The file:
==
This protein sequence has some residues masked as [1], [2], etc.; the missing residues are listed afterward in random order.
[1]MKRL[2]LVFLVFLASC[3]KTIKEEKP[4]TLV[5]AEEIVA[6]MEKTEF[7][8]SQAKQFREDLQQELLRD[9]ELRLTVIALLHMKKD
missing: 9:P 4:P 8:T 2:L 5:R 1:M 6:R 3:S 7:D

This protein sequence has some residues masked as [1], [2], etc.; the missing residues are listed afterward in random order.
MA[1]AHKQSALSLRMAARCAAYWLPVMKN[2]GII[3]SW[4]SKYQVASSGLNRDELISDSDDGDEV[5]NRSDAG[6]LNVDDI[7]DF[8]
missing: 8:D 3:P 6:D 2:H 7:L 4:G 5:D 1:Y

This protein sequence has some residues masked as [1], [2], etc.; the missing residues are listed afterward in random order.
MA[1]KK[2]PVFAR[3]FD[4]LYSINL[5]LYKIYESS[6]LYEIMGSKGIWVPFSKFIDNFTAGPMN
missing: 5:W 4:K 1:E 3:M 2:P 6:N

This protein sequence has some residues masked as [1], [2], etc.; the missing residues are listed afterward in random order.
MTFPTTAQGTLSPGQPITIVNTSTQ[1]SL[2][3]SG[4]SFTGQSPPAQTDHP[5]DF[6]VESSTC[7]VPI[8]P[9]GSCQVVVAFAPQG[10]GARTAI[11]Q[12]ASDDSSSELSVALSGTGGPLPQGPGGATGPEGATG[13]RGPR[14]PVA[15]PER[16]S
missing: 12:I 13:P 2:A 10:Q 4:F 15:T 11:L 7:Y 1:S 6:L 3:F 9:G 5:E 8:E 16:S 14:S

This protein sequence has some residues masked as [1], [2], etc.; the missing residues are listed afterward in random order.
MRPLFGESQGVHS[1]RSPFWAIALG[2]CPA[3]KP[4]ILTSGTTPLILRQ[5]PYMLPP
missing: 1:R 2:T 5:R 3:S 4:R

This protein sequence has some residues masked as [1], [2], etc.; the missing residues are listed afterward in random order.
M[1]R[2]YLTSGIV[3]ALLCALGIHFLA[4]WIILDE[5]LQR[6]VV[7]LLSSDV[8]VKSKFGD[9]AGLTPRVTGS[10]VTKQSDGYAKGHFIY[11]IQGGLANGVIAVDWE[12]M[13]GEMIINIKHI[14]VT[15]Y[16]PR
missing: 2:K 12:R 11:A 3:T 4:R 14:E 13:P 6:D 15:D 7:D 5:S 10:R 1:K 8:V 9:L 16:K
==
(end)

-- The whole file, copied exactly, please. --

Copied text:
This protein sequence has some residues masked as [1], [2], etc.; the missing residues are listed afterward in random order.
[1]MKRL[2]LVFLVFLASC[3]KTIKEEKP[4]TLV[5]AEEIVA[6]MEKTEF[7][8]SQAKQFREDLQQELLRD[9]ELRLTVIALLHMKKD
missing: 9:P 4:P 8:T 2:L 5:R 1:M 6:R 3:S 7:D

This protein sequence has some residues masked as [1], [2], etc.; the missing residues are listed afterward in random order.
MA[1]AHKQSALSLRMAARCAAYWLPVMKN[2]GII[3]SW[4]SKYQVASSGLNRDELISDSDDGDEV[5]NRSDAG[6]LNVDDI[7]DF[8]
missing: 8:D 3:P 6:D 2:H 7:L 4:G 5:D 1:Y

This protein sequence has some residues masked as [1], [2], etc.; the missing residues are listed afterward in random order.
MA[1]KK[2]PVFAR[3]FD[4]LYSINL[5]LYKIYESS[6]LYEIMGSKGIWVPFSKFIDNFTAGPMN
missing: 5:W 4:K 1:E 3:M 2:P 6:N

This protein sequence has some residues masked as [1], [2], etc.; the missing residues are listed afterward in random order.
MTFPTTAQGTLSPGQPITIVNTSTQ[1]SL[2][3]SG[4]SFTGQSPPAQTDHP[5]DF[6]VESSTC[7]VPI[8]P[9]GSCQVVVAFAPQG[10]GARTAI[11]Q[12]ASDDSSSELSVALSGTGGPLPQGPGGATGPEGATG[13]RGPR[14]PVA[15]PER[16]S
missing: 12:I 13:P 2:A 10:Q 4:F 15:T 11:L 7:Y 1:S 6:L 3:F 9:G 5:E 8:E 16:S 14:S

This protein sequence has some residues masked as [1], [2], etc.; the missing residues are listed afterward in random order.
MRPLFGESQGVHS[1]RSPFWAIALG[2]CPA[3]KP[4]ILTSGTTPLILRQ[5]PYMLPP
missing: 1:R 2:T 5:R 3:S 4:R

This protein sequence has some residues masked as [1], [2], etc.; the missing residues are listed afterward in random order.
M[1]R[2]YLTSGIV[3]ALLCALGIHFLA[4]WIILDE[5]LQR[6]VV[7]LLSSDV[8]VKSKFGD[9]AGLTPRVTGS[10]VTKQSDGYAKGHFIY[11]IQGGLANGVIAVDWE[12]M[13]GEMIINIKHI[14]VT[15]Y[16]PR
missing: 2:K 12:R 11:A 3:T 4:R 14:E 13:P 6:D 15:D 7:D 5:S 10:R 1:K 8:V 9:L 16:K